BERLIN German Chancellor Angela Merkel sought Tuesday to calm market fears that Greece is heading for a chaotic default as Europe struggles to contain a crippling financial crisis.
Merkel rejected the notion that a Greek bankruptcy a possibility raised a day earlier by her deputy that spooked markets would provide a quick solution to the eurozone debt crisis.
She argued that Europe instead needs to stick to its efforts to cut budget deficits and improve its competitiveness, and that resolving the crisis would be a very long, step-by-step process.
Her comments came ahead of a teleconference today with French President Nicolas Sarkozy and Greek Prime Minister George Papandreou.
Fears of an imminent Greek default pushed interest rates on the countrys 10-year government bonds up Tuesday to a new record of more than 24 percent, although Merkel sounded optimistic regarding Greeces chances of getting the next batch of bailout cash from the so-called troika the European Commission, the European Central Bank and the International Monetary Fund.
Representatives from the three organizations are due back in Athens soon.
Everything that I hear from Greece is that the Greek government has hopefully understood the signs of the time and is now doing the things that are on the daily agenda, Merkel told rbb-Inforadio.
The fact that the troika is returning means that Greece has started doing some things that need to be done.
Merkel also sought to defuse suggestions by Vice Chancellor Philipp Roesler and others that a default by Greece is a possibility.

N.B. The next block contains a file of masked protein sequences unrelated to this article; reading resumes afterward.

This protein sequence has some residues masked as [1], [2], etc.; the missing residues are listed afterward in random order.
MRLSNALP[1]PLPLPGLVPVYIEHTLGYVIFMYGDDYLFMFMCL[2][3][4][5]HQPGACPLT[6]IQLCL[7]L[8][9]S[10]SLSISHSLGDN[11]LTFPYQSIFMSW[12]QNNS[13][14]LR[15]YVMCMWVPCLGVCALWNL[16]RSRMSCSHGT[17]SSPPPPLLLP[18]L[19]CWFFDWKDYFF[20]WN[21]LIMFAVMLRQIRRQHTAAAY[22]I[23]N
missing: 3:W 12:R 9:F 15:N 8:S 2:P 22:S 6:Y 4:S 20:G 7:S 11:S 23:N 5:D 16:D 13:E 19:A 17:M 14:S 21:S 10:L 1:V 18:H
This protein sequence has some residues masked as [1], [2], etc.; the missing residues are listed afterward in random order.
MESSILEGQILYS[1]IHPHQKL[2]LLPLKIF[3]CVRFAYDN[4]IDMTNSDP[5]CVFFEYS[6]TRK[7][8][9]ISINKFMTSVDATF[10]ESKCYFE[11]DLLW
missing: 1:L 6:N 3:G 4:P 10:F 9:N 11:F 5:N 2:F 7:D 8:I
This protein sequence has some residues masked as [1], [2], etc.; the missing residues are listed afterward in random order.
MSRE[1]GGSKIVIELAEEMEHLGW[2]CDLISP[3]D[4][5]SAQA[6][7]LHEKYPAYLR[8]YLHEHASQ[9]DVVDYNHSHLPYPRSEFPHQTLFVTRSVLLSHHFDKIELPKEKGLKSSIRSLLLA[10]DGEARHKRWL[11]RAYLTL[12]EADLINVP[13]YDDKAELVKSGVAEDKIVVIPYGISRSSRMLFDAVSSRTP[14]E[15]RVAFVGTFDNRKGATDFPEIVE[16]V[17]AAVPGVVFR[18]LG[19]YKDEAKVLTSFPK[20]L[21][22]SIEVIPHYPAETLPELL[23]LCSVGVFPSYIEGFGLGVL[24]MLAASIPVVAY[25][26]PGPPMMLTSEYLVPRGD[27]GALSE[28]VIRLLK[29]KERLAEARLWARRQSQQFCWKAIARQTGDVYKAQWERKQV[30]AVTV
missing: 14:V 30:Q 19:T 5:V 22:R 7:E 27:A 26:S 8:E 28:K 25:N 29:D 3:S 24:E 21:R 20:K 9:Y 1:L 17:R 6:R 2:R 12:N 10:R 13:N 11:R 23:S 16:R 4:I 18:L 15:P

Roesler raised on Monday the specter of an orderly insolvency in the future, a notion the Dutch finance minister indicated was being considered.
Jan Kees de Jager told Dutch financial news show RTL Z on Tuesday that his ministry was prepared or preparing for all conceivable scenarios and even the almost inconceivable scenarios.
Asked if that included a Greek default, he said It includes all likely and unlikely scenarios, but I cant tell you specifically which.
Merkel dismissed the idea that the debt crisis could evaporate with one buzzword be it eurobonds or insolvency or other words.
I am deeply convinced that wont happen, she told reporters after meeting Finnish Prime Minister Jyrki Katainen. The chancellor didnt mention Roesler but pointed to the potential dangers of untested action.
We must always keep in view that we do everything we do in a controlled way, that we know the consequences, because otherwise a situation could very quickly arise in the eurozone ... that none of us wants and that could have very, very difficult consequences for us all, Merkel said.